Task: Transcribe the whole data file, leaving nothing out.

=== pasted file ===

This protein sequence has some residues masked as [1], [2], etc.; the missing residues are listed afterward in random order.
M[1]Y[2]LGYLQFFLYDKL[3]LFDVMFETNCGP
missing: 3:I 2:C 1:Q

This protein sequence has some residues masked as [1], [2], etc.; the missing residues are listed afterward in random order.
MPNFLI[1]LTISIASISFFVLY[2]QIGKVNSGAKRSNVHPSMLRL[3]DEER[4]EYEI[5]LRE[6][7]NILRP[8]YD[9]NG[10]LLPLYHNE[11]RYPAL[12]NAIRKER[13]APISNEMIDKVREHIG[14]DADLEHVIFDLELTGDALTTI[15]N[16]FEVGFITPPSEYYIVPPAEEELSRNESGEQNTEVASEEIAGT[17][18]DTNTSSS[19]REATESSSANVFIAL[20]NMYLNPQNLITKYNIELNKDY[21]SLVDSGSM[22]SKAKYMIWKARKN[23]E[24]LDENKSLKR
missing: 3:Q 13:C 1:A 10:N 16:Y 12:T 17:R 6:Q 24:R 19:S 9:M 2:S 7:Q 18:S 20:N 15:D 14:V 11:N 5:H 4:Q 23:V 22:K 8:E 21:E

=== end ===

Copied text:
This protein sequence has some residues masked as [1], [2], etc.; the missing residues are listed afterward in random order.
M[1]Y[2]LGYLQFFLYDKL[3]LFDVMFETNCGP
missing: 3:I 2:C 1:Q

This protein sequence has some residues masked as [1], [2], etc.; the missing residues are listed afterward in random order.
MPNFLI[1]LTISIASISFFVLY[2]QIGKVNSGAKRSNVHPSMLRL[3]DEER[4]EYEI[5]LRE[6][7]NILRP[8]YD[9]NG[10]LLPLYHNE[11]RYPAL[12]NAIRKER[13]APISNEMIDKVREHIG[14]DADLEHVIFDLELTGDALTTI[15]N[16]FEVGFITPPSEYYIVPPAEEELSRNESGEQNTEVASEEIAGT[17][18]DTNTSSS[19]REATESSSANVFIAL[20]NMYLNPQNLITKYNIELNKDY[21]SLVDSGSM[22]SKAKYMIWKARKN[23]E[24]LDENKSLKR
missing: 3:Q 13:C 1:A 10:N 16:Y 12:T 17:R 6:Q 24:R 19:S 9:M 2:S 7:Q 18:S 20:N 15:D 14:V 11:N 5:H 4:Q 23:V 22:K 8:E 21:E